The World Bank’s recently released Global Economic Prospects report shows that Iran’s economy is expected to steadily grow in the coming years, the latest analysis reinforcing what Mark Dubowitz, the executive director of the Foundation for Defense of Democracies, described Monday as “broad agreement that Iran’s economy is showing signs of recovery and stabilization.”
There is now broad agreement that Iran’s economy is showing signs of recovery and stabilization after years of sanctions. There is reasonable room to disagree over whether this was sparked in part by an overall global economic recovery, better fiscal and monetary policies on the part of Iran since Rouhani’s election, changing market psychology, the de-escalation of sanctions, growing interest by international companies in returning to Iran, and/or a perception that the Obama administration may no longer be committed to ratcheting up the economic pressure on Iran. Regardless, American leverage at the negotiating table is weakening as a result of these economic trends. This could greatly complicate final negotiations for a peaceful resolution to Iran’s nuclear program.
Analysts fear that U.S. leverage will continue to bleed as data is compiled on the implementation of the Joint Plan of Action (JPA), which as of Monday saw the West lifting sanctions on a range of sectors and irreversibly releasing restricted Iranian funds. The Los Angeles Times Monday conveyed statements by Ali Akbar Salehi, head of Iran’s nuclear agency, declaring on state television that “the iceberg of sanctions is melting while our centrifuges are also still working.” The Obama administration had claimed that the overall value of the relief would be modest – roughly $7 billion – and that the rest of the international sanctions regime would hold. Skeptics challenged both claims, calculating that the relief would be worth at least $20 billion and predicting that a feeding frenzy would take hold as sanctions were modestly eroded, with nations and companies scrambling to avoid getting left behind in the rush back into Iran’s markets. Such concerns were derided as “fanciful” by analysts linked to the administration. The Financial Times reported this weekend that Iranian economists are estimating the value of sanctions relief to be $15 billion. RFE/RL Monday assessed that “the easing of sanctions on Tehran that has just taken effect is sending Western companies rushing to seek new business opportunities in Iran” and that keeping some sanctions in place has been insufficient to prevent “huge business interest on both sides.”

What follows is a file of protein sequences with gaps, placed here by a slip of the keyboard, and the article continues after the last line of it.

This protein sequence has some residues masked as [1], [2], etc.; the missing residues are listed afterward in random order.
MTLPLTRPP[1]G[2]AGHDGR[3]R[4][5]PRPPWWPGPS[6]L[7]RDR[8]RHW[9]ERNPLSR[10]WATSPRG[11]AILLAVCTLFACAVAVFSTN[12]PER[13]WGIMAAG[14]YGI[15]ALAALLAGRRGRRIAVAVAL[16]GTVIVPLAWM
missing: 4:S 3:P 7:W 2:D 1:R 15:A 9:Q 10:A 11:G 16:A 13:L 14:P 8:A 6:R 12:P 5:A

A group of senior French executives, including from the energy and automotive sectors, is heading to Tehran early next month. They follow a delegation of British lawmakers who visited this month. At the same time, Iran’s Trade Promotion Organization says business delegations from Italy, Austria, Georgia, Kazakhstan, Turkey, and many other countries have already visited since late last year, when an interim nuclear deal between six world powers and Iran was announced.
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